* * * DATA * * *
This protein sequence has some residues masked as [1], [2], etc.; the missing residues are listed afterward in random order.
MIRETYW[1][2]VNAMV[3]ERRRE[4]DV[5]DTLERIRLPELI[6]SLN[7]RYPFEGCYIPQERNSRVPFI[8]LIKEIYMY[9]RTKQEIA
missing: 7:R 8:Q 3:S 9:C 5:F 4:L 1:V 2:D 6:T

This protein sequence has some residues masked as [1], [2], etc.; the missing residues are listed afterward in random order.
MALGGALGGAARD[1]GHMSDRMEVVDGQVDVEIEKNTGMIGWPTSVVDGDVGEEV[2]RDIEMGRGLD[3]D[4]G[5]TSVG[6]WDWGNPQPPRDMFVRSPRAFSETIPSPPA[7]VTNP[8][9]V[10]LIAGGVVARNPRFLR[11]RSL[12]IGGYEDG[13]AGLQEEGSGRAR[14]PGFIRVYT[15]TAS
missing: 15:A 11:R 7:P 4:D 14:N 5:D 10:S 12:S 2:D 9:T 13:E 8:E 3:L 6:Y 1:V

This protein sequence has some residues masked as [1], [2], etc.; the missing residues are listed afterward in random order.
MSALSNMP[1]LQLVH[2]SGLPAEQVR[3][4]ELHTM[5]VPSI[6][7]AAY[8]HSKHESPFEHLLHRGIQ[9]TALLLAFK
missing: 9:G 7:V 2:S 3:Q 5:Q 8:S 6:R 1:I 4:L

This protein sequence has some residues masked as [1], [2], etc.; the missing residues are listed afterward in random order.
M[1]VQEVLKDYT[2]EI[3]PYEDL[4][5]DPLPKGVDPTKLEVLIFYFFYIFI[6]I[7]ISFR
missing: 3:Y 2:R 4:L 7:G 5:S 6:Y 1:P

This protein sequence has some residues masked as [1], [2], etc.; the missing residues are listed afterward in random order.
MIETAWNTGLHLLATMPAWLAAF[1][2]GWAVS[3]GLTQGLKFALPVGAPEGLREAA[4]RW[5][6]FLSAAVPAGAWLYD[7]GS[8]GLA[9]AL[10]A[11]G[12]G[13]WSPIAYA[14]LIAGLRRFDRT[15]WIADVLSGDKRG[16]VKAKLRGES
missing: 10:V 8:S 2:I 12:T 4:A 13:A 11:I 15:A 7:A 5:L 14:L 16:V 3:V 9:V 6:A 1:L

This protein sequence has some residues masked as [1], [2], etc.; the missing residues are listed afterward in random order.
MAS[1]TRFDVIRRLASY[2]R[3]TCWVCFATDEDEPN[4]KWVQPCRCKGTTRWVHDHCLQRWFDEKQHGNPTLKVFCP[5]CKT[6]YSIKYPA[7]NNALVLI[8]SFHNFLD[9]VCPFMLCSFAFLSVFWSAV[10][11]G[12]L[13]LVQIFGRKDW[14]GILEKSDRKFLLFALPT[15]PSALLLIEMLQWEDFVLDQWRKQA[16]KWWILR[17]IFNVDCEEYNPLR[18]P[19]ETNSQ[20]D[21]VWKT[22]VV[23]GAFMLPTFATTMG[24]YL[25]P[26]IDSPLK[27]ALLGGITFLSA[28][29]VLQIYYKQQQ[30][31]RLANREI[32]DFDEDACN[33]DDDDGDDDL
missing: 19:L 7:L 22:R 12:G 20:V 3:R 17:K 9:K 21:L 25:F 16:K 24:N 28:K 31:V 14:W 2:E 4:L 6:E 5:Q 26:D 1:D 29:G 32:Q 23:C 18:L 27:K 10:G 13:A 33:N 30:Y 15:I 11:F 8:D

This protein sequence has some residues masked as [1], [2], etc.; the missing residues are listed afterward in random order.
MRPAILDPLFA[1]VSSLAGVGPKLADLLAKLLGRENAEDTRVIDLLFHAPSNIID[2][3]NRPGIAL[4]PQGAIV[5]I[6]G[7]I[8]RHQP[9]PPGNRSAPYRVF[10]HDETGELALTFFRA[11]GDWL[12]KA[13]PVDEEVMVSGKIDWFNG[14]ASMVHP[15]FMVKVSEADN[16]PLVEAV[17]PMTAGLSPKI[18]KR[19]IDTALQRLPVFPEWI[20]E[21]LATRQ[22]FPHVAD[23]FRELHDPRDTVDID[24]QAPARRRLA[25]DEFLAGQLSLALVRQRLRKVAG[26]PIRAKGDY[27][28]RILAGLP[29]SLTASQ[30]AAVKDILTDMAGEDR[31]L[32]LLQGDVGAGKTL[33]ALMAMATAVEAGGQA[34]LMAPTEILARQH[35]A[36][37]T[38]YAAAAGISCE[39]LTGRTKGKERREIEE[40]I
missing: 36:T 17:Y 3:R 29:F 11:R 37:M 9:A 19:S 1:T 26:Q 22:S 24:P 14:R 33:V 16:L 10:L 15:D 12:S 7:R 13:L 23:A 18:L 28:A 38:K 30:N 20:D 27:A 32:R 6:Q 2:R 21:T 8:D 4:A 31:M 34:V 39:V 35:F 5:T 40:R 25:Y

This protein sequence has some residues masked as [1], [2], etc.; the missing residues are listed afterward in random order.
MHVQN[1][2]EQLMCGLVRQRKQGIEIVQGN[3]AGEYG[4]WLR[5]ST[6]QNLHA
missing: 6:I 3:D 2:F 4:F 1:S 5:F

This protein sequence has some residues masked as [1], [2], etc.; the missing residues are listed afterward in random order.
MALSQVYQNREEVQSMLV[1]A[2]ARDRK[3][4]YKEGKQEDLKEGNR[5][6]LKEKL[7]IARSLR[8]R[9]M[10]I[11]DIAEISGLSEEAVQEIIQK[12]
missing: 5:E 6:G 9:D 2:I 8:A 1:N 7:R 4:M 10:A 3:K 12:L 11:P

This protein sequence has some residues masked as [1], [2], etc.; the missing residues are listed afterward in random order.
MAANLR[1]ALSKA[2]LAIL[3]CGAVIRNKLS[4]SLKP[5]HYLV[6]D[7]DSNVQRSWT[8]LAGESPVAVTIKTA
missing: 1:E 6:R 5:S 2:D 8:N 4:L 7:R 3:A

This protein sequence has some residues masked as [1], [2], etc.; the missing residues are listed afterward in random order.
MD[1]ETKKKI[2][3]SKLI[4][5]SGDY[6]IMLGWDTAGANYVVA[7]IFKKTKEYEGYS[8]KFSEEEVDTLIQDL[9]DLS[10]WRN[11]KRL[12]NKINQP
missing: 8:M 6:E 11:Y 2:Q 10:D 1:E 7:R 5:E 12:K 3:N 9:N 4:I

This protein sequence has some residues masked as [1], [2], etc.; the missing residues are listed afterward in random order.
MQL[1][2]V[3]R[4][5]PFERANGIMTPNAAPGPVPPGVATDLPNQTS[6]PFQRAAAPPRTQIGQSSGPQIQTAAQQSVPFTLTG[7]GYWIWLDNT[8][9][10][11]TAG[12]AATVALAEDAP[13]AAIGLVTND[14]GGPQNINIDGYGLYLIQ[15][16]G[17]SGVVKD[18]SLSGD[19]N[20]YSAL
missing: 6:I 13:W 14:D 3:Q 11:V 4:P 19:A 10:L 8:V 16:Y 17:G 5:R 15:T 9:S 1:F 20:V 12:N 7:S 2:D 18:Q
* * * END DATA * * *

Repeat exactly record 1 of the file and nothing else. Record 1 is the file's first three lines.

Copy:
This protein sequence has some residues masked as [1], [2], etc.; the missing residues are listed afterward in random order.
MIRETYW[1][2]VNAMV[3]ERRRE[4]DV[5]DTLERIRLPELI[6]SLN[7]RYPFEGCYIPQERNSRVPFI[8]LIKEIYMY[9]RTKQEIA
missing: 7:R 8:Q 3:S 9:C 5:F 4:L 1:V 2:D 6:T